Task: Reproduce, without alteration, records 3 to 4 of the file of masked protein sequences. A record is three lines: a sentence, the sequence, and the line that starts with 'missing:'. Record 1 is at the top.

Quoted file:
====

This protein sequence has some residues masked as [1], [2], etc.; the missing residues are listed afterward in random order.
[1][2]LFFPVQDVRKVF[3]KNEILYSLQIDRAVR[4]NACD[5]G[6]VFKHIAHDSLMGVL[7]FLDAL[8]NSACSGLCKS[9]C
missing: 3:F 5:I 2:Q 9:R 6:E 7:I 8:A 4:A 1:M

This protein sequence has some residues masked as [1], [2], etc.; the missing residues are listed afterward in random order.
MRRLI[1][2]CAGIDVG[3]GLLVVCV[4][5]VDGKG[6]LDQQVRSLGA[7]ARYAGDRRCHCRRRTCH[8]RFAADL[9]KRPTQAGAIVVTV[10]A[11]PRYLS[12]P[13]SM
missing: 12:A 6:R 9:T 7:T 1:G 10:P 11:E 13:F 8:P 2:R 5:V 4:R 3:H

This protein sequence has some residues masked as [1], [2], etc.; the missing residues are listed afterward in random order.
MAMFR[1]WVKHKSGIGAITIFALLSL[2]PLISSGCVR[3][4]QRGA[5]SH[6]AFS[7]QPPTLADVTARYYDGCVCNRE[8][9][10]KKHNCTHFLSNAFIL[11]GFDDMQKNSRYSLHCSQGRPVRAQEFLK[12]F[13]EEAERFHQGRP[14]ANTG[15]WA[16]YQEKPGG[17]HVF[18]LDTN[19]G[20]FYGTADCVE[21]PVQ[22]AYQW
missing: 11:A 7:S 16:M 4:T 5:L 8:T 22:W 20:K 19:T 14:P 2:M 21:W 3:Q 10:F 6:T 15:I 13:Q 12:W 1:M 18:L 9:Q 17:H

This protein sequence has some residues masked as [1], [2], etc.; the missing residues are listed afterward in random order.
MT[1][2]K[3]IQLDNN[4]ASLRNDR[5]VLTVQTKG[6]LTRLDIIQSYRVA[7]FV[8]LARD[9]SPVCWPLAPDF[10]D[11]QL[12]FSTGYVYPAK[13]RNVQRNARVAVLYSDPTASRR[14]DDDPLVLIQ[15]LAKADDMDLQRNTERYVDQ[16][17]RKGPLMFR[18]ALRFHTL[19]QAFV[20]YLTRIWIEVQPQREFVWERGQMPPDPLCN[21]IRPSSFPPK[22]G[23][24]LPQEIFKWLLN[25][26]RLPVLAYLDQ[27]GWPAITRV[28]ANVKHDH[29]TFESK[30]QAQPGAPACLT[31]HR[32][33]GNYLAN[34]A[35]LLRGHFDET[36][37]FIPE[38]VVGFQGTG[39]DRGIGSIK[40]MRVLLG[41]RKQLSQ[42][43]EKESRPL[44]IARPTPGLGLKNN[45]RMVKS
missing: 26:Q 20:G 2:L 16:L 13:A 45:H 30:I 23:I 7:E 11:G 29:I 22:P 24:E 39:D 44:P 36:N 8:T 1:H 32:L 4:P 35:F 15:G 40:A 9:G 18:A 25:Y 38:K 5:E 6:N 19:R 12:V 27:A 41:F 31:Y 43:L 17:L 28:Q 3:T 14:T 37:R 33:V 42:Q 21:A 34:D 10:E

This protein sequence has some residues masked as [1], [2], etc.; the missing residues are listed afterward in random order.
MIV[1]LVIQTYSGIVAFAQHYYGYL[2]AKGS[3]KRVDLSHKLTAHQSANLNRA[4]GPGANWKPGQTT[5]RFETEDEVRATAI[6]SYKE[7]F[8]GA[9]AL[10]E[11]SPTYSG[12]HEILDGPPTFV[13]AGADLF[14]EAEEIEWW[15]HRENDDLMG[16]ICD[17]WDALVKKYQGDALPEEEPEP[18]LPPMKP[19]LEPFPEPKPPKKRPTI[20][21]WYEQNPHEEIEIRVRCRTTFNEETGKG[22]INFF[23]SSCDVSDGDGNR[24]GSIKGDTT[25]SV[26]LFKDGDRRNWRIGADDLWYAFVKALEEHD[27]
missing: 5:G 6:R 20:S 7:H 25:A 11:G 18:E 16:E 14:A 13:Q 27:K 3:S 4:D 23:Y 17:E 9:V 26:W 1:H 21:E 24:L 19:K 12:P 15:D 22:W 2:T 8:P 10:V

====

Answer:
This protein sequence has some residues masked as [1], [2], etc.; the missing residues are listed afterward in random order.
MAMFR[1]WVKHKSGIGAITIFALLSL[2]PLISSGCVR[3][4]QRGA[5]SH[6]AFS[7]QPPTLADVTARYYDGCVCNRE[8][9][10]KKHNCTHFLSNAFIL[11]GFDDMQKNSRYSLHCSQGRPVRAQEFLK[12]F[13]EEAERFHQGRP[14]ANTG[15]WA[16]YQEKPGG[17]HVF[18]LDTN[19]G[20]FYGTADCVE[21]PVQ[22]AYQW
missing: 11:A 7:S 16:M 4:T 5:L 8:T 22:W 20:K 19:T 14:P 2:M 21:W 3:Q 10:F 6:T 15:I 13:Q 12:W 1:M 18:L 9:Q 17:H

This protein sequence has some residues masked as [1], [2], etc.; the missing residues are listed afterward in random order.
MT[1][2]K[3]IQLDNN[4]ASLRNDR[5]VLTVQTKG[6]LTRLDIIQSYRVA[7]FV[8]LARD[9]SPVCWPLAPDF[10]D[11]QL[12]FSTGYVYPAK[13]RNVQRNARVAVLYSDPTASRR[14]DDDPLVLIQ[15]LAKADDMDLQRNTERYVDQ[16][17]RKGPLMFR[18]ALRFHTL[19]QAFV[20]YLTRIWIEVQPQREFVWERGQMPPDPLCN[21]IRPSSFPPK[22]G[23][24]LPQEIFKWLLN[25][26]RLPVLAYLDQ[27]GWPAITRV[28]ANVKHDH[29]TFESK[30]QAQPGAPACLT[31]HR[32][33]GNYLAN[34]A[35]LLRGHFDET[36][37]FIPE[38]VVGFQGTG[39]DRGIGSIK[40]MRVLLG[41]RKQLSQ[42][43]EKESRPL[44]IARPTPGLGLKNN[45]RMVKS
missing: 26:Q 20:G 2:L 16:L 13:A 45:H 30:I 23:I 7:E 11:G 29:I 22:P 24:E 39:D 44:P 36:N 8:T 1:H 32:L 4:P 35:F 15:G 40:A 9:G 18:A 25:Y 38:K 5:E 6:N 19:R 12:V 27:A 41:F 31:Y 43:L 17:L 28:Q 3:T 14:T 37:R 33:V 42:Q 21:A 34:D 10:E